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A Grenadier Guard negotiates with role players acting as Afghan town officials at Hohenfels, Germany, on Wednesday.
A Grenadier Guard negotiates with role players acting as Afghan town officials at Hohenfels, Germany, on Wednesday. (Seth Robson / S&S)
A Grenadier Guard negotiates with role players acting as Afghan town officials at Hohenfels, Germany, on Wednesday.
A Grenadier Guard negotiates with role players acting as Afghan town officials at Hohenfels, Germany, on Wednesday. (Seth Robson / S&S)
A Grenadier Guard watches for trouble from the top of his Landrover during training.
A Grenadier Guard watches for trouble from the top of his Landrover during training. (Seth Robson / S&S)
Grenadier Guards and an Afghan soldier take cover after a simulated roadside bomb attack at Hohenfels, Germany, on Wednesday.
Grenadier Guards and an Afghan soldier take cover after a simulated roadside bomb attack at Hohenfels, Germany, on Wednesday. (Seth Robson / S&S)

HOHENFELS, Germany — Afghan soldiers and police are training here alongside NATO troops who will man Operational Mentoring Liaison Teams in Afghanistan later this year.

In a two-week exercise, 73 soldiers and police from the Afghan National Army and Kabul Police District are learning the latest downrange tactics alongside personnel from Canada, Croatia, France, Germany, the Netherlands, Norway and the United Kingdom.

On Wednesday a platoon of British Grenadier Guards joined Afghan soldiers to practice negotiating with Afghan officials in a small town, fighting Taliban insurgents and reacting to a simulated roadside bomb.

Maj. Dirk Ringgenberg, a U.S. observer with Hohenfels’ Joint Multinational Readiness Center who helped run the exercise, said participating British officers and noncommissioned officers learned military skills, such has how to conduct a cordon-and-search operation, that they will eventually teach Afghans.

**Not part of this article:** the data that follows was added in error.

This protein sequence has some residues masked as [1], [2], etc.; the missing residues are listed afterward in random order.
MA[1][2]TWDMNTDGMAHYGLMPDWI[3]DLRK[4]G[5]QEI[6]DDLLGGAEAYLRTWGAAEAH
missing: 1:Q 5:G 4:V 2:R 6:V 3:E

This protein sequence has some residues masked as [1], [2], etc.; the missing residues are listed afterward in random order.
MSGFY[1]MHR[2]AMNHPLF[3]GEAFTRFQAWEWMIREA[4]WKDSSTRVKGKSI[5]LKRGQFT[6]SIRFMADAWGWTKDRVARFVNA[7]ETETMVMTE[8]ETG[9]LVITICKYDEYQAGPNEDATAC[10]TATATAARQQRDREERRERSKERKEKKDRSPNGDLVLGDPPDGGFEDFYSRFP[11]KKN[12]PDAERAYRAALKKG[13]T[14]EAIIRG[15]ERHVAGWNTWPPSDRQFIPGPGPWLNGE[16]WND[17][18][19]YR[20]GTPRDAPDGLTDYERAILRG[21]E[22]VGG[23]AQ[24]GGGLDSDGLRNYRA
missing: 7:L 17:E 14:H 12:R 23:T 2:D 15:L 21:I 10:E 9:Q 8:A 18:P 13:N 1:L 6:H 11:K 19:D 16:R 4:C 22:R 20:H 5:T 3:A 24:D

The 37-year-old Madrid, Iowa, native passed along knowledge he gained from a recent mission to Afghanistan, he said.

“Afghanistan is nothing like Iraq, and I did a year there as well. The terrain is different and so is the type of fight that they are going to be engaged in with their Afghan soldiers. It is a war in the truest sense — not sectarian violence,” he said.

Color Sgt. Mark Hill, 36, of Leeds, England, said he observed the exercise with a view to conducting similar training in the U.K. The Yorkshire Regiment soldier, who served in Iraq and speaks Arabic, said the British army emphasizes language training for soldiers headed downrange.

“We only have one interpreter per patrol so we put a lot of emphasis on cultural awareness and language,” he said, adding that one of the Grenadier Guards participating in the exercise learned to speak the Dari language spoken in Afghanistan in three months.

First Lt. Zmerck Khawari, who leads 36 Afghan soldiers participating in the exercise, said his men are learning to man entry-control points and conduct patrols.

The training is not all new to the Afghans, many of whom are battle-hardened veterans. According to Zmerck, a recent battle he fought in the country’s Kunar province resulted in six captured Taliban with no friendly losses.

Afghan policeman 2nd Lt. Zabiulla Warsaji said the military tactics his men learn at Hohenfels will help them battle Afghanistan’s most common crime — drug dealing.

“We don’t have many people using [drugs] in Afghanistan but there are people selling,” he said.

Warsaji said the Taliban is involved in the drug trade, which makes a mockery of their claims that they are good Muslims.

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